Taking advantage of cloud computing benefits while protecting your organization’s valuable data.
Many businesses are shifting workloads to the cloud to increase efficiency and streamline workloads. Cloud computing can offer organizations a competitive advantage, but it’s important not to rush into cloud adoptions without understanding the risks involved.
Top 5 Security Risks Organizations Face When Moving to the Cloud
- Limited Visibility into Network Operations –When moving workloads and assets to the cloud, organizations forfeit a certain level of visibility into network operations. This is because the responsibility of managing some of the systems and policies shifts to the cloud service provider. Depending on the type of service model being used, the shift of responsibility may vary in scope. As a result, organizations must be able to monitor their network infrastructure without the use of network-based monitoring and logging.
- Malware –By moving large amounts of sensitive data to an internet-connected cloud environment, organizations open themselves up to additional cyber threats. Malware attacks are a common threat to cloud security, with studies showing that nearly 90% of organizations are more likely to experience data breaches as cloud usage increases. As cybercriminals continue to become increasingly savvy with their attack delivery methods, organizations must be aware of the evolving threat landscape.
- Compliance –Data privacy is becoming a growing concern, and as a result, compliance regulations and industry standards such as GDPR, HIPAA, and PCI DSS are becoming more stringent. One of the keys to ensuring ongoing compliance is by overseeing who can access data and what exactly they can do with that access. Cloud systems typically allow for large-scale user access, so if the proper security measures (i.e., access controls) aren’t in place, it can be difficult to monitor access across the network.
- Loss of Data –Data leakage is a growing concern for organizations, with more than 60% citing it as their biggest cloud security concern. As previously mentioned, cloud computing requires organizations to give up some of their control to the cloud service provider (CSP). This can mean that the security of some of your organization’s critical data may fall into the hands of someone outside of your IT department. If the CSP experiences a breach or attack, your organization will not only lose its data and intellectual property but will also be held responsible for any resulting damages.
- Inadequate Due Diligence – The move to the cloud should not be taken lightly. Similar to a third-party vendor, when working with a CSP, it’s important to conduct thorough due diligence to ensure that your organization has a complete understanding of the scope of work needed to successfully and efficiently move to the cloud. In many cases, organizations are unaware of how much work is involved in a transition and the CSP’s security measures often are overlooked.
How to Bolster Security in Cloud Computing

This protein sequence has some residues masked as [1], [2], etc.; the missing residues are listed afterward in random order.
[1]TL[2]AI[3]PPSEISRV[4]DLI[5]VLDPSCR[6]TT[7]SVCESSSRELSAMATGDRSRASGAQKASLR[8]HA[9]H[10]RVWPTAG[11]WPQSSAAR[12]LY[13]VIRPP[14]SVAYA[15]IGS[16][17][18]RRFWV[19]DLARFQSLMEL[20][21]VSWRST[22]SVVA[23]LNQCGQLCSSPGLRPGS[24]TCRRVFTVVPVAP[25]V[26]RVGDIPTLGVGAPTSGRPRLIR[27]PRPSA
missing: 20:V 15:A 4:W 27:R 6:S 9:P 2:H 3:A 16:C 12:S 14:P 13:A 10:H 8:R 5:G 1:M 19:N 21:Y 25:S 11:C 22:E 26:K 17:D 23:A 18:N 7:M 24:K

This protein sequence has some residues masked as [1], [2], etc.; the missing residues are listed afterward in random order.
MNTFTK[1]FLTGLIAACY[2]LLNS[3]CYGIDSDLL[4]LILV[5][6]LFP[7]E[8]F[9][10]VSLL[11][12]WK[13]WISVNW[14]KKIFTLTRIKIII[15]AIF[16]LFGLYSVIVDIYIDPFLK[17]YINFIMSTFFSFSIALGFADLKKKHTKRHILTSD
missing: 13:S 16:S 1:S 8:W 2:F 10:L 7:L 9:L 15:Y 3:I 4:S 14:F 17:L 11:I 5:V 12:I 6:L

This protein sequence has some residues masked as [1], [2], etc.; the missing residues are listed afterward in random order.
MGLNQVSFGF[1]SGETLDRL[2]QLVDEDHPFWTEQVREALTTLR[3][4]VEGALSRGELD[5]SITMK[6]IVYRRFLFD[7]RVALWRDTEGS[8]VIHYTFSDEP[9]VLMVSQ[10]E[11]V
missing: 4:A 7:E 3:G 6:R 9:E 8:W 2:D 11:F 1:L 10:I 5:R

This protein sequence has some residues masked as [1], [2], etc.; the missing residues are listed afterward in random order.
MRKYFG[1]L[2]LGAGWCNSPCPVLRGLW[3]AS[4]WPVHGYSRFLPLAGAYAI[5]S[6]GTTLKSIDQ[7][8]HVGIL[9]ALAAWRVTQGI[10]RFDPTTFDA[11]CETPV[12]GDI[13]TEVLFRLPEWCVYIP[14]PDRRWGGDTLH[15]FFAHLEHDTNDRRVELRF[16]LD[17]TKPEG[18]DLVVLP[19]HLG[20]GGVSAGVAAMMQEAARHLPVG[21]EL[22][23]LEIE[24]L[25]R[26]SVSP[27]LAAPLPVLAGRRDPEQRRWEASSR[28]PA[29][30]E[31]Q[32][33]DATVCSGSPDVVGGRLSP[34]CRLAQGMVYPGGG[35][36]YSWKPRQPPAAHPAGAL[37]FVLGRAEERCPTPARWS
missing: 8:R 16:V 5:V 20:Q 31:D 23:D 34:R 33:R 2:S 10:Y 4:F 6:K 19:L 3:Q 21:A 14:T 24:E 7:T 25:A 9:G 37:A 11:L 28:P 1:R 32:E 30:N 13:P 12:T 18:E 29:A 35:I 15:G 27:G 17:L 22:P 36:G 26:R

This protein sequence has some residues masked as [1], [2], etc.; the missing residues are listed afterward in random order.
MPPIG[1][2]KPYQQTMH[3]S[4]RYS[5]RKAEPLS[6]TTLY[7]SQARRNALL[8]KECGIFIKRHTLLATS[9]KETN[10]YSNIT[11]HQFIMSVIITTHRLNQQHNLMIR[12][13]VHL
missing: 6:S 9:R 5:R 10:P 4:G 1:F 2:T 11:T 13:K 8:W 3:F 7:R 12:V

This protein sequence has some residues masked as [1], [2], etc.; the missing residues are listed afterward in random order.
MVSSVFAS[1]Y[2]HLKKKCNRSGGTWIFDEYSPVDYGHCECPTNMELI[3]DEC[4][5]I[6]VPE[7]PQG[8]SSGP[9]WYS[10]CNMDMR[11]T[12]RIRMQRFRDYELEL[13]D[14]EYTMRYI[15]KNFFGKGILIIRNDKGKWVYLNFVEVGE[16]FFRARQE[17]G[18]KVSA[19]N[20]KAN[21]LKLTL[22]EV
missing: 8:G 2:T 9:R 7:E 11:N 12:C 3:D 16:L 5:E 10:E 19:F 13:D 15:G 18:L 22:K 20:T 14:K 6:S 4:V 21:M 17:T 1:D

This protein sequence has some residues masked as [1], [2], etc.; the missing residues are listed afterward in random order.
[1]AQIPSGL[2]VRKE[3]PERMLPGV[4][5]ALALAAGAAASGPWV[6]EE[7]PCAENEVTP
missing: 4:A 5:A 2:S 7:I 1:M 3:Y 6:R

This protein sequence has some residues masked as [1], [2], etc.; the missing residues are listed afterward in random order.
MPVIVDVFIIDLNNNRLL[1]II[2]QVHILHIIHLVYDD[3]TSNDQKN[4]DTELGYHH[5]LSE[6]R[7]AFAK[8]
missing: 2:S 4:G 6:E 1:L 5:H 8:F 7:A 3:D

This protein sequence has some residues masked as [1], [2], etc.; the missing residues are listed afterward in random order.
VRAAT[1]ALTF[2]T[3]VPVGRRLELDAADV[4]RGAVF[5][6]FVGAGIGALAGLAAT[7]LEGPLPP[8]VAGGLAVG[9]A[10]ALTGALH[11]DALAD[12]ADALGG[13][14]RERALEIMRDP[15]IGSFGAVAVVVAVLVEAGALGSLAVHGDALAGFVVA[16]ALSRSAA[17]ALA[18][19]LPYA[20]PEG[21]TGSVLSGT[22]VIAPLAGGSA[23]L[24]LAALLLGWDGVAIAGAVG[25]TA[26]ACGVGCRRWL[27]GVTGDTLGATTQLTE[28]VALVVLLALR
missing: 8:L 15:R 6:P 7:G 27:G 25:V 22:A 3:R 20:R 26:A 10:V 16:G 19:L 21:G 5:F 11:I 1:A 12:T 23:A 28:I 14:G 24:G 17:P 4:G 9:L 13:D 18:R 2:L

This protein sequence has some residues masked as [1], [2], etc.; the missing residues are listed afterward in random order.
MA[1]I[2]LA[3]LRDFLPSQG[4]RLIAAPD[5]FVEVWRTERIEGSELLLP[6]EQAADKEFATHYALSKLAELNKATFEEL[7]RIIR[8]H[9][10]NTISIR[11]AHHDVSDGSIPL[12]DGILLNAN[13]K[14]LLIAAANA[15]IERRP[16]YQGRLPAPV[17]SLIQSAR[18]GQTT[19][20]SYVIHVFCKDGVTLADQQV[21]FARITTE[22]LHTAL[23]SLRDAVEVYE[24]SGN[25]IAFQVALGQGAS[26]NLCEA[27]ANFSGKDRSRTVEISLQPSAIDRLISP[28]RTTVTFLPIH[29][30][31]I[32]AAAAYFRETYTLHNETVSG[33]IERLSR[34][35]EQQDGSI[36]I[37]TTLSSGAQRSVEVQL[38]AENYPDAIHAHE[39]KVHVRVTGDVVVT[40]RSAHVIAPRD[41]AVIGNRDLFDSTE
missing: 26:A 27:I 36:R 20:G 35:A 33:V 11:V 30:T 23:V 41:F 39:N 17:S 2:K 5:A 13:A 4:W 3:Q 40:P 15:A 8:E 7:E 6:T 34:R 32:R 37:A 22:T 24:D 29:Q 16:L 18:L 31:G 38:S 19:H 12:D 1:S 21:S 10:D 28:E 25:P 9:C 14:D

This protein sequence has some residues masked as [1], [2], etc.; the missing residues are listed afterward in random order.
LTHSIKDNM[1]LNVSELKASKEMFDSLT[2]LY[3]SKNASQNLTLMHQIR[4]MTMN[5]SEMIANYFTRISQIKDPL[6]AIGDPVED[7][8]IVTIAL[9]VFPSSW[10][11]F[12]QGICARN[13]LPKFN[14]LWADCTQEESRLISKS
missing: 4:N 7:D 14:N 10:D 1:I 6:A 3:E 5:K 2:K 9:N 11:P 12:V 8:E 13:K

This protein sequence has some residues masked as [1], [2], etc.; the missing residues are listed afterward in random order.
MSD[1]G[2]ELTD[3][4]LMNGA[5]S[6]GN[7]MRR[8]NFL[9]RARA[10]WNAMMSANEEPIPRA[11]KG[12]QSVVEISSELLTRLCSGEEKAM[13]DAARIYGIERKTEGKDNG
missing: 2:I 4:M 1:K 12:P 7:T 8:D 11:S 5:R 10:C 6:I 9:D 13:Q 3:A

To take full advantage of the benefits of cloud computing, organizations will need to make deliberate efforts to maintain security in cloud environments. The following are leading ways organizations can improve security in cloud computing.
- Risk Assessments –Conducting cybersecurity risk assessments is one way to analyze your organization’s cybersecurity posture and the efficacy of the security controls that currently are deployed. The goal of an assessment is to identify any potential vulnerabilities or gaps in security so your IT team can make informed decisions about how to improve security going forward.
- User Access Controls –Implementing user access controls is another critical component of ensuring successful cloud security due to its typical ease of access compared to on-premises environments. Organizations should consider methods like zero-trust security, which operates under the idea that no one should be implicitly trusted with open network access. Instead, users should only be given access to the critical functions needed for their specific role.
- Automation –The threat landscape is constantly growing, and cyber attackers are becoming more sophisticated each day. As a result, many IT departments are bogged down with a large number of security alerts coming in at a rapid pace. By automating key initiatives such as cybersecurity monitoring, threat intelligence collection, and vendor risk assessments, teams can spend their time on more high-priority tasks as opposed to manually reviewing all potential threats the network is faced with.
- Continuous Monitoring – Arguably the most important component of a successful cybersecurity risk management program is continuous monitoring. As organizations increasingly move to cloud computing models, continuous monitoring will become even more of a necessity for ensuring proper cyber hygiene on an ongoing basis. The digital landscape is shifting rapidly and if organizations are relying on point-in-time assessments to determine their security posture, more often than not it will be too late to act should a problem arise.
Talk to a cybersecurity expert today to determine your organization’s best approach to cloud computing security.